Eric: I talk with my students a lot about crops, modern commercial commodity crops. One of the themes that goes to some of the work that I've done in the food sector is doing energy audits on farms, and exposing how much fossil fuel you have to dump into these farms in order to get some edible calories out. And it takes a lot! Enormous amounts. A lot of modern farms operate at a huge energy deficit. And a lot of it is because of how little robustness modern crops have. We've bred for yield and storability, and sacrificed everything else. And a consequence is that to grow wheat or a lot of modern varieties of corn requires so many inputs in order to get anything back.

You brought up the primitive versus sophisticated duality in our previous episode, and it fits here perfectly well. What is really more primitive? To create a system where you can plant seeds and they're robust enough to carry themselves through their own lifecycle, or to breed seeds that require enormous amounts of human labor and other inputs? I guess from my perspective, the answer to that is pretty obvious. The system we have now is definitely pretty archaic in its outcomes, at the very least. When I say "system we have now", I am referring to the mainstream industrial agricultural model.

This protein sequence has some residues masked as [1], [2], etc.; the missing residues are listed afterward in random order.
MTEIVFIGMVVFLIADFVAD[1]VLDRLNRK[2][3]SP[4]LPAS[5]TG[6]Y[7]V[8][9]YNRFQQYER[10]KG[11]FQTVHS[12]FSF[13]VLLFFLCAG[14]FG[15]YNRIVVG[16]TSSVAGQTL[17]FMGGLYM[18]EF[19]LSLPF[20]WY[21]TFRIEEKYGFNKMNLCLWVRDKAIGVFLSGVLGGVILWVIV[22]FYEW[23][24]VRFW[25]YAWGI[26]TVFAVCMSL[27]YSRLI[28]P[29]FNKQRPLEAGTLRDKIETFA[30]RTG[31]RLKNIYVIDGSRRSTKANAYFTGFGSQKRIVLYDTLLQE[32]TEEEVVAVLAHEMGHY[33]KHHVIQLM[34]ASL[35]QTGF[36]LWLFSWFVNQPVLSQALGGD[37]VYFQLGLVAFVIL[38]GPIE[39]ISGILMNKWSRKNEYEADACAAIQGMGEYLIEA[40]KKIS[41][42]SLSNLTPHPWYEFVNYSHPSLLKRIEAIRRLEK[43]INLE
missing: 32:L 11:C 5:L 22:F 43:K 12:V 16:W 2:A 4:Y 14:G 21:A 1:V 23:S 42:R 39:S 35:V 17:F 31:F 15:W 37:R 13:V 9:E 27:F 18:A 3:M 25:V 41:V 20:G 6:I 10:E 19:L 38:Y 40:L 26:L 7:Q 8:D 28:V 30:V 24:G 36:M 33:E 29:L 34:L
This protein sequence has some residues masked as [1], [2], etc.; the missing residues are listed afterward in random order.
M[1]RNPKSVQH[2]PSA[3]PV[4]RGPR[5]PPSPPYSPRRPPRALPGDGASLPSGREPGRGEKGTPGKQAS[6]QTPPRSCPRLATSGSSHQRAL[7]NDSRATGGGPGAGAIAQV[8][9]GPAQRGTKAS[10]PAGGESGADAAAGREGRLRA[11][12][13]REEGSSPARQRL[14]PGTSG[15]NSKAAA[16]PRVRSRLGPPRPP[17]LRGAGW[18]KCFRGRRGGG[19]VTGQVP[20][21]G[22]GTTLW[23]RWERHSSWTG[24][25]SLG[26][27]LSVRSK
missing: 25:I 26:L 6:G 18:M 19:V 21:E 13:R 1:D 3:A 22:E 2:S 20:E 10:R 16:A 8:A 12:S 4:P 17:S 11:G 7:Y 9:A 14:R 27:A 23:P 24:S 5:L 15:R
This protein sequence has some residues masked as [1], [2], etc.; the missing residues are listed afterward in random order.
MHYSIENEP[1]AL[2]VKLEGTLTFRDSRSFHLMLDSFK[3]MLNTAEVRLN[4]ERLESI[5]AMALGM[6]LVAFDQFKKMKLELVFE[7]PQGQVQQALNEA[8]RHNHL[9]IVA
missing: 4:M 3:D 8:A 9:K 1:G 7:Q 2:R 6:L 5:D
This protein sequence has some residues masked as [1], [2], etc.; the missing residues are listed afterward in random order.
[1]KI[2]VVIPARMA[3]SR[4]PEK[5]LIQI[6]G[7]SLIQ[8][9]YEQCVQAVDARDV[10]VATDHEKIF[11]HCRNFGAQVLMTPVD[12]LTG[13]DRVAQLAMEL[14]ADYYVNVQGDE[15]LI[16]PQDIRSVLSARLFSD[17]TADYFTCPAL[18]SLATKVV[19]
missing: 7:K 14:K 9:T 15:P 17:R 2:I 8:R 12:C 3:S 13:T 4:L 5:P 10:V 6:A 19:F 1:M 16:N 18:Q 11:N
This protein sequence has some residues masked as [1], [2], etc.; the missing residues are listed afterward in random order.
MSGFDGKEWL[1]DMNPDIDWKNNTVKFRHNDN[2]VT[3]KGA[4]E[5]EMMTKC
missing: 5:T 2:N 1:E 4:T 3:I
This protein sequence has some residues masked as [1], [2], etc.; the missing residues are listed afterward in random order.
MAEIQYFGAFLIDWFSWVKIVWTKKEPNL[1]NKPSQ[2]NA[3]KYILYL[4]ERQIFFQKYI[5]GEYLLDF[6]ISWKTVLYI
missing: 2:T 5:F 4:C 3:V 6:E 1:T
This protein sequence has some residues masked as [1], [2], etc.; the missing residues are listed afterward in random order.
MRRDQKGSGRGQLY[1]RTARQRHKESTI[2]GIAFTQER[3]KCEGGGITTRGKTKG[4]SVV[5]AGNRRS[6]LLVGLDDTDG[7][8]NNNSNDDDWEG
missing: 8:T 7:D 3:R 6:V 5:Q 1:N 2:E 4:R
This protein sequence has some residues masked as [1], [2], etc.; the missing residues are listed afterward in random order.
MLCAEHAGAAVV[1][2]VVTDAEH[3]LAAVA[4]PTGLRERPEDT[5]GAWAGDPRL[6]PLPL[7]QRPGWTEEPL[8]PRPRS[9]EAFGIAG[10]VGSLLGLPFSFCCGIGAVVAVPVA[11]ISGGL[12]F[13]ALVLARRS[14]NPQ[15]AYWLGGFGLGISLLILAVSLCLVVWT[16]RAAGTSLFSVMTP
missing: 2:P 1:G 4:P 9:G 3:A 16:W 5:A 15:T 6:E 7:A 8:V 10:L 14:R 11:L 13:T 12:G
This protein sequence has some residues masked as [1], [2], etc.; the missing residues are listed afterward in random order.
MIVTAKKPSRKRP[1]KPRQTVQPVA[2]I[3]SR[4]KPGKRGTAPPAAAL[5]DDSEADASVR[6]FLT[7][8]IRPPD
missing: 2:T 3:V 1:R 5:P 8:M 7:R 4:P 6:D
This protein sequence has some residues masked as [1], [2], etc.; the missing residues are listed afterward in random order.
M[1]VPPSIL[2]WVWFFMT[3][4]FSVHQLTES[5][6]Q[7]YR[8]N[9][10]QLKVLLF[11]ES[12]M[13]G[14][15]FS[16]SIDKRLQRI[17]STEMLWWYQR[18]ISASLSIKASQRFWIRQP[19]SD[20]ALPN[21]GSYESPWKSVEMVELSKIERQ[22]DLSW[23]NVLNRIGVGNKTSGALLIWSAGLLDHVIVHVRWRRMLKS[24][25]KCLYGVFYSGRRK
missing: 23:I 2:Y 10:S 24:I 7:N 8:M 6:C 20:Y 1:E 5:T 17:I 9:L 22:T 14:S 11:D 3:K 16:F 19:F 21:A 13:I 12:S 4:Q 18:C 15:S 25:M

Lyla: I've been toying with the idea of merging the food research—because I'm only in my second semester of coursework of my PhD—but I'm toying with the idea of merging food revitalization with language revitalization, because I think that indigenous languages contain a code, an ethics code, a science code, a social code, a cosmic code, if you will. A single word in my language is very challenging to translate into English. English is very impoverished. We can't talk about a lot of things that exist out there because we don't have words for them.